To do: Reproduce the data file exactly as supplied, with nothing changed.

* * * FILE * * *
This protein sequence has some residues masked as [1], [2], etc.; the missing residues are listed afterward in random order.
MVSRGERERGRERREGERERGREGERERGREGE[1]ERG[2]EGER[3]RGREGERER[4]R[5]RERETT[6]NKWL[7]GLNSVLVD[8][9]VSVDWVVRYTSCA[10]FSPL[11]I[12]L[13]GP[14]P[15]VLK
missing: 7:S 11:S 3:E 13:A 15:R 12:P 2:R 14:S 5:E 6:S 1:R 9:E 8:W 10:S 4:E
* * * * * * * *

This protein sequence has some residues masked as [1], [2], etc.; the missing residues are listed afterward in random order.
MVSRGERERGRERREGERERGREGERERGREGE[1]ERG[2]EGER[3]RGREGERER[4]R[5]RERETT[6]NKWL[7]GLNSVLVD[8][9]VSVDWVVRYTSCA[10]FSPL[11]I[12]L[13]GP[14]P[15]VLK
missing: 7:S 11:S 3:E 13:A 15:R 12:P 2:R 14:S 5:E 6:S 1:R 9:E 8:W 10:S 4:E